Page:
Magnetar SGR 1900+14

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About this Image

Astronomers using the VLA have found evidence for the most powerful magnetic field ever seen in the universe by observing an "afterglow" of subatomic particles ejected from a magnetar -- a neutron star with a magnetic field billions of times stronger than anything that can be created on Earth. Magnetars were proposed in 1992 as a theoretical explanation for objects that repeatedly emit bursts of gamma-rays called "soft gamma-ray repeaters," or SGRs. This emission comes from the interaction of subatomic particles with the magnetar's powerful magnetic field. These VLA images show the SGR called 1900+14 (also known as GRB 980829), with its short-lived radio emission turned off, left, and on, right. The circles indicate the area from within which the X-ray emission of SGR 1900+14 comes.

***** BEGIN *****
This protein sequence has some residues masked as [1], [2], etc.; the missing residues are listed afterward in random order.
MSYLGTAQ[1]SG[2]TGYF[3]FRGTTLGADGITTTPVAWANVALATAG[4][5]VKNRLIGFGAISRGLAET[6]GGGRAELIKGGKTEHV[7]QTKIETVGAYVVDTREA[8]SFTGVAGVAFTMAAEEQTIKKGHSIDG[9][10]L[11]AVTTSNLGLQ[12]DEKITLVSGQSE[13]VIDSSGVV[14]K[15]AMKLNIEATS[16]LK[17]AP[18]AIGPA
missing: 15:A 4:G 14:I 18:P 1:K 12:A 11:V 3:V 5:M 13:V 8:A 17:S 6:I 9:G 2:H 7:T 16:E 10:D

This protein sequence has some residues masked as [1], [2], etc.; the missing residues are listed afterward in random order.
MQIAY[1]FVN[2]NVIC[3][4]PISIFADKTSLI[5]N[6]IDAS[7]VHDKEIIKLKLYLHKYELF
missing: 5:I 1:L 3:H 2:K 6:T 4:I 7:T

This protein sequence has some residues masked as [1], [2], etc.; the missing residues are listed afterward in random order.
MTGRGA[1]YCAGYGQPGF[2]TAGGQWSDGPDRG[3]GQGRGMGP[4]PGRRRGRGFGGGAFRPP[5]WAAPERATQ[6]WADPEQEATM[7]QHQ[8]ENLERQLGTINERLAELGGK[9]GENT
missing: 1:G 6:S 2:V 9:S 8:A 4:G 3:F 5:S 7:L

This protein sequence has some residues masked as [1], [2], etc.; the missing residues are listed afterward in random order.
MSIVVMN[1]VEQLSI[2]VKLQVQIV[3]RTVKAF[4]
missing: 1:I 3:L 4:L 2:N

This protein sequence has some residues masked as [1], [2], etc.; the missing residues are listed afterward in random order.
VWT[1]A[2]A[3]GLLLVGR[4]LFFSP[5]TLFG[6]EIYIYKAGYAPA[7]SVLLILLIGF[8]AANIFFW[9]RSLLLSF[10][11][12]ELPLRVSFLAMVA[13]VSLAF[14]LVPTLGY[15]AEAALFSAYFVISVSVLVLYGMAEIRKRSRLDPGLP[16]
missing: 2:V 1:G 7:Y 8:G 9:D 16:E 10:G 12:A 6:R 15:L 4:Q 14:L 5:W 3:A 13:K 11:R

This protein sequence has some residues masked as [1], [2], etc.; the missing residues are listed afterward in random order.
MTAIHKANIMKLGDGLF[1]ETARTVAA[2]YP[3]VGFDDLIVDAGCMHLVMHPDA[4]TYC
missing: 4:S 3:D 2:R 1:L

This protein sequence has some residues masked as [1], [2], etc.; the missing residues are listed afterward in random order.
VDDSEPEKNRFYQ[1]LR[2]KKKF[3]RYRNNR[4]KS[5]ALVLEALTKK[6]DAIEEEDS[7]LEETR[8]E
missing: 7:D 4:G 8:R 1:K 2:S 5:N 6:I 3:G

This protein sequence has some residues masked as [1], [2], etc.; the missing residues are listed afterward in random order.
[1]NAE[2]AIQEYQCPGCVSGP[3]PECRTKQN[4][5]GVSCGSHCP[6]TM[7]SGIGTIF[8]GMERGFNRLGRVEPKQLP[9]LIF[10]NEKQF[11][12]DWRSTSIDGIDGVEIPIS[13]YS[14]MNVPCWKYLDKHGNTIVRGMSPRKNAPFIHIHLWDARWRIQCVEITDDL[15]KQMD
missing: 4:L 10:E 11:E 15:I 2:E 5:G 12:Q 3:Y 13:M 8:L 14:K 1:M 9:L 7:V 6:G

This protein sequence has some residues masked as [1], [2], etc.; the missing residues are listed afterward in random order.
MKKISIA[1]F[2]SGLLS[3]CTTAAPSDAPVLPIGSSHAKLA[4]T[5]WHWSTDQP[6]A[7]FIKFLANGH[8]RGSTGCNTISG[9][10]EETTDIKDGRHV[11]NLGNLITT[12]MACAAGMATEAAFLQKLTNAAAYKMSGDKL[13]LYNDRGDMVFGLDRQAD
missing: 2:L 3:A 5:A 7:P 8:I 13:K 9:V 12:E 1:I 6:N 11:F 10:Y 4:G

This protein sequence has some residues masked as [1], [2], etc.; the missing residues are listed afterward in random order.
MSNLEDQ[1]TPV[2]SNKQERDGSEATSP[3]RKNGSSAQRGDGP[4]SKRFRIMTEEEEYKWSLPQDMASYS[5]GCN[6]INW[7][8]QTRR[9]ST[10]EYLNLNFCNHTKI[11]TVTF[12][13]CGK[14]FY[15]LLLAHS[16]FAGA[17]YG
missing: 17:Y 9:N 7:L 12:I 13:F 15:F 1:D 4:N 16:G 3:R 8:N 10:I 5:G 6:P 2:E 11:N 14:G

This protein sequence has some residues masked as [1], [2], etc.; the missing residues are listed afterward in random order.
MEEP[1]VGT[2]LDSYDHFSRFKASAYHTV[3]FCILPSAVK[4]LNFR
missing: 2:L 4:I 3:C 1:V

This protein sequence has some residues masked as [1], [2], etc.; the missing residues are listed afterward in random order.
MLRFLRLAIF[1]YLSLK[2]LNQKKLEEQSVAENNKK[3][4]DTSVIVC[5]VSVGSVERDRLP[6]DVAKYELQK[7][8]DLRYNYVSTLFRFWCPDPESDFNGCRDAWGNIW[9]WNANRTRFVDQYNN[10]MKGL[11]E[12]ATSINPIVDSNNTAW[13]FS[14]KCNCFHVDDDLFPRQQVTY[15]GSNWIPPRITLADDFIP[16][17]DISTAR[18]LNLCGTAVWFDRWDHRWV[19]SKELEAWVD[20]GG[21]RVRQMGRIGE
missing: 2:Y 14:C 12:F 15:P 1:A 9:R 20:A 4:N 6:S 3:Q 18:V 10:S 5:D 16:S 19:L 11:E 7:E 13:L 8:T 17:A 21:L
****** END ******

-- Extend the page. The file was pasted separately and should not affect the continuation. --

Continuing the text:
Investigator(s):  Dale Frail, Shri Kulkarni, and Josh Bloom

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Technical Data

    Telescope VLA 
    Date of Observation 1998-09-03 
    Type of Observation Continuum Observations 
    Center of Image RA: 19:07:14.10, Dec: 09:19:19.00 (J2000)  
    Field of View 0.0069 x 0.0069 degrees  
    Technical Caption  

  • Astronomical database entries for GRB 980829
    • Query SIMBAD for more GRB 980829 data


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